Andrew Kahrl, Ph.D.
Professor of History and African American Studies
University of Virginia

Jamil Drake, Ph.D.
Assistant Professor in the Religion Department
Florida State University

Fath Davis Ruffins
Curator of African American History and Culture in the Division of Cultural & Community Life
Smithsonian’s National Museum of American History (NMAH)

Jelani Favors
Associate Professor of History
Clayton State University

Maurice Hobson, Ph.D.
Associate Professor of African American Studies
Georgia State University

Felicia Jamison, Ph.D.
Assistant Professor of History
Drake University

Ann Bailey, Ph.D.
Professor of History and Africana Studies
SUNY Binghamton (State University of New York)

Douglas Blackmon
Professor of Practice / Multimedia and Investigative Journalism
Georgia State University

Mia Bay, Ph.D.
Roy F. and Jeanette P. Nichols Professor of American History
University of Pennsylvania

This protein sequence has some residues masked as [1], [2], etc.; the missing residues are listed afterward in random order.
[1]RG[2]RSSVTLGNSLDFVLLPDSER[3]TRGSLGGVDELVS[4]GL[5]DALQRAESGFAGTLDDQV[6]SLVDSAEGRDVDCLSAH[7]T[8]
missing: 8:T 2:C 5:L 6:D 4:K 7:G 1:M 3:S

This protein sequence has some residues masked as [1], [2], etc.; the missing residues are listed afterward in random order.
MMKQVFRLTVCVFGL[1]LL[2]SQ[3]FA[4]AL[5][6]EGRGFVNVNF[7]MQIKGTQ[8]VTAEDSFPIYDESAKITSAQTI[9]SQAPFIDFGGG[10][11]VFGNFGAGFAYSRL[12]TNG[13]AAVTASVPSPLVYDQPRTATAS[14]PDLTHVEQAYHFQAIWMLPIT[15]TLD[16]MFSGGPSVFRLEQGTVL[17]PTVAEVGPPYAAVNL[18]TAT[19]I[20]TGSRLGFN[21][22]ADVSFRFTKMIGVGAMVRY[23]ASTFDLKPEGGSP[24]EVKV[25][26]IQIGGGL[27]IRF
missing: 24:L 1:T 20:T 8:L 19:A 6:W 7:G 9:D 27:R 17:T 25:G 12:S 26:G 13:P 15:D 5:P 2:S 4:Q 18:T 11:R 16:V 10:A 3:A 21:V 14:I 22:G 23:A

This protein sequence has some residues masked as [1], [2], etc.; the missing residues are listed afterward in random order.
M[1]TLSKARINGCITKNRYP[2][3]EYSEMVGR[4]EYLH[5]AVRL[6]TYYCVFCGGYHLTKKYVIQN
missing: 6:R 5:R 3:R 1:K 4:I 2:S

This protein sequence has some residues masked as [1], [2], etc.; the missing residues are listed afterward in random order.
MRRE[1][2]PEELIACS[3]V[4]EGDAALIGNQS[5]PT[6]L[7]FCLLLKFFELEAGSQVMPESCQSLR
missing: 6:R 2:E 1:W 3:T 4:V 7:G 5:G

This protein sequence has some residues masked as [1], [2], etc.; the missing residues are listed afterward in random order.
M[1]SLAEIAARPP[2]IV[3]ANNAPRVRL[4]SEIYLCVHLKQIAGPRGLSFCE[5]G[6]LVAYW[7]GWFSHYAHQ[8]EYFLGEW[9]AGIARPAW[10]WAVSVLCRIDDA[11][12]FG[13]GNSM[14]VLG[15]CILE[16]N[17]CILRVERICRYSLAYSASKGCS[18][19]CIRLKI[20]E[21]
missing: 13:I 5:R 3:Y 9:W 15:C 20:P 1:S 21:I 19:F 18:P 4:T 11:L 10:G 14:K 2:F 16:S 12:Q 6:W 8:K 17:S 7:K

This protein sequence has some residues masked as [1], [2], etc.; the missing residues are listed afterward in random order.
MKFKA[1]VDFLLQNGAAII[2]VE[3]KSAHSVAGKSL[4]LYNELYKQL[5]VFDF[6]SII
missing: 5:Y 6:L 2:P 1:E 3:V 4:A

Tina McElroy Ansa
American Novelist

Hilary Green, Ph.D.
Associate Professor of History
University of Alabama

Patricia Sullivan, Ph.D.
Professor of History
University of South Carolina

Julie Buckner Armstrong, Ph.D.
Professor of English
University of South Florida

Michele Johnson
Librarian/Assistant Professor of Library Science
College of Coastal Georgia

Legacy of Slavery in Savannah Initiative Book Club Series

October 8, 2020 – Julie Armstrong – Mary Turner and the Memory of Lynching. Athens: University of Georgia Press, 2011.


November 12, 2020 – Mia Bay – To Tell the Truth Freely: The Life of Ida B. Wells. Farrar, Straus and Giroux, 2009.

Listen to Session

December 10, 2020 – Hilary Green – Educational Reconstruction: African American Schools in the Urban South, 1865-1890, Fordham University Press, April 2016.

January 14, 2021 – Talitha LeFlouria – Chained in Silence: Black Women and Convict Labor in the New South. University of North Carolina Press, 2016.